But it is of course the songs that matter. There were so many hits; one marvellous number after another; the words, more often than not, engraved upon our memories. For younger generations, they must surely be a revelation. From The King and I: 'I Whistle a Happy Tune'; 'Getting to Know You'; 'I Have Dreamed'; 'Something Wonderful' and 'Shall We Dance'. In Oklahoma!: the colourfully optimistic 'Oh, What a Beautiful Morning'; the courtly 'The Surrey with the Fringe on Top'; the exuberant 'Kansas City' and the foot-tapping 'The Farmer and the Cowman'; the shyly tender 'People Will Say We're in Love'; the sly, sardonic 'Poor Jud is Dead' and the naughty 'I Cain't Say No'; and the pique of 'Many a New Day'. But for me the jewel in the crown is Carousel -- one ravishing number tumbling after another: 'When I marry Mr Snow'; 'If I Loved You'; 'June is Bustin' Out All Over'; that wonderful 'Soliloquy in which Billy dreams of having a son before realising he might have to care for a daughter; 'When the Children Are Asleep'; 'A Real Nice Clambake'; 'What's the Use of Wondrin' (a song that never fails to bring a lump to my throat and a tear to my eye) and 'You'll Never Walk Alone' (what a pity it had to be commandeered by soccer enthusiasts).

Intriguingly, Shirley Jones comments in the Carousel booklet: "Carousel remains my favourite among all the shows Rodgers and Hammerstein have created, but the film didn't do it justice. It was not terribly good… I think that if it were made today; and I'm hoping that they might do a remake of it, it would have a totally different sensitivity to it." Interestingly, Didier C. Deutsch who has contributed excellent informative notes to the Oklahoma! and Carousel albums (besides co-producing all three), informs that Frank Sinatra was considered for the role of Billy Bigelow in Carousel but refused it when he learnt that he was expected to do the same scenes twice - one for the CinemaScope 55 process and the other for the standard 35mm film. Following her success in Oklahoma!, Shirley Jones was never in doubt as the preferred choice for the role of Julie Jordan. She commented, "I was quite excited when I found out initially that I was going to work with Frank Sinatra. I was a great fan of his as everybody was at the time…When he left I was disappointed, because I was really looking forward to working with him. I know I would have given an entirely different performance. With Gordon, I knew that it would be beautifully sung, and besides I had my leading man back."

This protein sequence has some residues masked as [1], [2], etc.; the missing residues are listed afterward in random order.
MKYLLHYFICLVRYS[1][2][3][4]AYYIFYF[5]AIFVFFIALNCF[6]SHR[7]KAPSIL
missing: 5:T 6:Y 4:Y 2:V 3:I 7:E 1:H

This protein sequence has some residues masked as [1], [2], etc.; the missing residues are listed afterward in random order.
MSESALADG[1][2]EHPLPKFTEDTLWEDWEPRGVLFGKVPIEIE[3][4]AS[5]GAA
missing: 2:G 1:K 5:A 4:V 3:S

Gordon MacRae, of course, was known principally for his roles opposite Doris Day in those popular frothy Warner Bros. musicals like On Moonlight Bay and By the Light of the Silvery Moon. Often unfairly dismissed as lightweight by unkind critics, these albums show him to have been a fine baritone, clear-voiced and most sensitive to Hammerstein's lyrics. Marni Nixon (who would go on to sing off-screen for Audrey Hepburn in My Fair Lady) provides a very appropriate singing voice for a well-cast Deborah Kerr in The King and I and Yul Brynner brings the required dignity and solemnity to his singing for The King. Applause is due too, for Alfred Newman's keen direction of the 20th Century Fox studio orchestra that is consistently first rate.

A welcome return to three very popular albums; now irresistible in their stunning 24-bit digital remastering and with much, much more music than in their original LP incarnation. Older admirers of Rodgers and Hammerstein need not hesitate. Younger generations should find them a revelation.

Ian Lace